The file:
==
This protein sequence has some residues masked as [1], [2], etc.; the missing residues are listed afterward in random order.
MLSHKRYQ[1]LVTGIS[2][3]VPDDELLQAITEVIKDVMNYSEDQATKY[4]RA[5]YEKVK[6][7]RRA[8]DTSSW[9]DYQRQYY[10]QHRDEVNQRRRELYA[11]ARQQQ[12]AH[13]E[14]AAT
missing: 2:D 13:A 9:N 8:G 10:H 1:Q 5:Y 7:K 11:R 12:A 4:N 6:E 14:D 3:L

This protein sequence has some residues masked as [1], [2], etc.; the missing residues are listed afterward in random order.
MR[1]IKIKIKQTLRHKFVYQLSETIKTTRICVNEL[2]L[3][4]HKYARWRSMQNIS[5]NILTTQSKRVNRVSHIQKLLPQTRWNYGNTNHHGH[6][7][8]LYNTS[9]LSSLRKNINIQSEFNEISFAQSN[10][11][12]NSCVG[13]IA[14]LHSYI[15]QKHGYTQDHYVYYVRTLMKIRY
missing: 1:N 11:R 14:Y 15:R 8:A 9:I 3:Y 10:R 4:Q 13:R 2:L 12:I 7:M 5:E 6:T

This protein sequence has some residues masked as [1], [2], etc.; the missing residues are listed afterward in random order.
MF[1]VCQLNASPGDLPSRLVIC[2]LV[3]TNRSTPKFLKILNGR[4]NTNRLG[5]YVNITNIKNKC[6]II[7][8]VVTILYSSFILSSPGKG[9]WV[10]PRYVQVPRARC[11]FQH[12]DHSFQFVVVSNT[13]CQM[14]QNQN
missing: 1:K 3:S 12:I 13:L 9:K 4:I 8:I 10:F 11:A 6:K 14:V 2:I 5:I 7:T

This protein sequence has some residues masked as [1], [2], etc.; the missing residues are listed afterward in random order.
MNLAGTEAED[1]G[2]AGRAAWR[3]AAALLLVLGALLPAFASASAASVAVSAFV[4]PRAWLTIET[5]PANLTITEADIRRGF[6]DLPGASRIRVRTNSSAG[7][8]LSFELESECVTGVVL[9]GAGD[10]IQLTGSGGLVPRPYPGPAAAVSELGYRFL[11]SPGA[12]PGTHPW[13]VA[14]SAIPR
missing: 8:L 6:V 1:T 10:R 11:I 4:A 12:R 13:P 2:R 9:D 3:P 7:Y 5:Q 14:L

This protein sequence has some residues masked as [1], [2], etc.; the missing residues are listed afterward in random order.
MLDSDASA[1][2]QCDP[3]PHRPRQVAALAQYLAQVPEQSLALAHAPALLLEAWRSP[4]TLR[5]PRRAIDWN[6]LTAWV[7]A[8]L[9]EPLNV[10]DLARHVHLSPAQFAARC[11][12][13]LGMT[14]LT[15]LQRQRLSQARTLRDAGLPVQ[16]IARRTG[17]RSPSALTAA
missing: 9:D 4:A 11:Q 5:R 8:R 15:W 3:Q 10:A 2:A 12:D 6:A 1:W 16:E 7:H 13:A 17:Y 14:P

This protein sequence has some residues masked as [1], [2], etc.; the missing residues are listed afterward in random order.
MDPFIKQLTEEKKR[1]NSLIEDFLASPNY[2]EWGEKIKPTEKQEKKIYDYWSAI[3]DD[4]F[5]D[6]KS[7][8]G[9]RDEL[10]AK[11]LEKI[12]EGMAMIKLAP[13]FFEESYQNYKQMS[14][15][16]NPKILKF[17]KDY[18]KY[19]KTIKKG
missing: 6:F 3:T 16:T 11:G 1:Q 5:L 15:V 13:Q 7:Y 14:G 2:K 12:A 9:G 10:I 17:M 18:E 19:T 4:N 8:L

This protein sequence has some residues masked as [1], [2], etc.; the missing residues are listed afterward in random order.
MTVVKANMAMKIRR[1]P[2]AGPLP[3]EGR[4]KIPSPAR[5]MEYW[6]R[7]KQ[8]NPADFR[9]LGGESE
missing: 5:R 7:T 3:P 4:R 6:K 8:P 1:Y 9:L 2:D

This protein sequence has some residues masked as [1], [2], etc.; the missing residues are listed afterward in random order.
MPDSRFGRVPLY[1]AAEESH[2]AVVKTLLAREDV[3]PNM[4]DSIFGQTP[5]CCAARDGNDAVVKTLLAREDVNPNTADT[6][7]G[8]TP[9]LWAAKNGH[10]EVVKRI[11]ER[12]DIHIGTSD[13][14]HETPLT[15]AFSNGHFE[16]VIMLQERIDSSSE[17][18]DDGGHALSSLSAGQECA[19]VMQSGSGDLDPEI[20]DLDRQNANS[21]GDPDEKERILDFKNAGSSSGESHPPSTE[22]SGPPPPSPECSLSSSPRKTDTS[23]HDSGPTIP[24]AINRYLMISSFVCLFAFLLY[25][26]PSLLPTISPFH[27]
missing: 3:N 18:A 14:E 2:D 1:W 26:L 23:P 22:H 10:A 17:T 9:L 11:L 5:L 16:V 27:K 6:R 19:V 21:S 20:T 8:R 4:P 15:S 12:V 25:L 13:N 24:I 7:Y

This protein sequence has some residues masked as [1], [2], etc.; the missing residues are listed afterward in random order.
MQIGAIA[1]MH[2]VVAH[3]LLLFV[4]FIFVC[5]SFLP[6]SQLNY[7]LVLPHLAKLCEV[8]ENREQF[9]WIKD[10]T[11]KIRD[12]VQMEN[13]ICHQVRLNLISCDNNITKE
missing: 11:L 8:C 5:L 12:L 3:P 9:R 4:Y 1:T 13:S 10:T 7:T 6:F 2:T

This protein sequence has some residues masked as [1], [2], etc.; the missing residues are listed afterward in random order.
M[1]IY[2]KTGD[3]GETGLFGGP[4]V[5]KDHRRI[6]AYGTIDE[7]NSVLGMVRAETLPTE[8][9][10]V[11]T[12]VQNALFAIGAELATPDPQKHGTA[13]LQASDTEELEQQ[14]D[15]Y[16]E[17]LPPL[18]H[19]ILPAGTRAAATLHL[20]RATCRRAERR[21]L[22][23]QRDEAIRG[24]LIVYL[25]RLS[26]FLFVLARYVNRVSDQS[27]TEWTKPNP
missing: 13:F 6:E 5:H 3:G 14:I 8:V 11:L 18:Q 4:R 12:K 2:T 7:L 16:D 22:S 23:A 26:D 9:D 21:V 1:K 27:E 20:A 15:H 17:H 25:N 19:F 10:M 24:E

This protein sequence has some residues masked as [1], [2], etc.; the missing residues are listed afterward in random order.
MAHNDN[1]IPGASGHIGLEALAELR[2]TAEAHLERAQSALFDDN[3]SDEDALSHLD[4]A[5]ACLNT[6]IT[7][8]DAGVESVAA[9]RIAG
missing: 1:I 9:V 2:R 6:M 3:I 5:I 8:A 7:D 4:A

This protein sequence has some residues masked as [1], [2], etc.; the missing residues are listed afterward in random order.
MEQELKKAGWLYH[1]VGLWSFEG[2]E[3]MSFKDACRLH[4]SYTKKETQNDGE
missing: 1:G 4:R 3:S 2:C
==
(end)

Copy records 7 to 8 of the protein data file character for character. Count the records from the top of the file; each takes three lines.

This protein sequence has some residues masked as [1], [2], etc.; the missing residues are listed afterward in random order.
MTVVKANMAMKIRR[1]P[2]AGPLP[3]EGR[4]KIPSPAR[5]MEYW[6]R[7]KQ[8]NPADFR[9]LGGESE
missing: 5:R 7:T 3:P 4:R 6:K 8:P 1:Y 9:L 2:D

This protein sequence has some residues masked as [1], [2], etc.; the missing residues are listed afterward in random order.
MPDSRFGRVPLY[1]AAEESH[2]AVVKTLLAREDV[3]PNM[4]DSIFGQTP[5]CCAARDGNDAVVKTLLAREDVNPNTADT[6][7]G[8]TP[9]LWAAKNGH[10]EVVKRI[11]ER[12]DIHIGTSD[13][14]HETPLT[15]AFSNGHFE[16]VIMLQERIDSSSE[17][18]DDGGHALSSLSAGQECA[19]VMQSGSGDLDPEI[20]DLDRQNANS[21]GDPDEKERILDFKNAGSSSGESHPPSTE[22]SGPPPPSPECSLSSSPRKTDTS[23]HDSGPTIP[24]AINRYLMISSFVCLFAFLLY[25][26]PSLLPTISPFH[27]
missing: 3:N 18:A 14:E 2:D 1:W 26:L 23:P 22:H 10:A 17:T 9:L 11:L 5:L 16:V 27:K 6:R 19:V 21:S 20:T 8:R 4:P 15:S 12:V 25:L 13:N 24:I 7:Y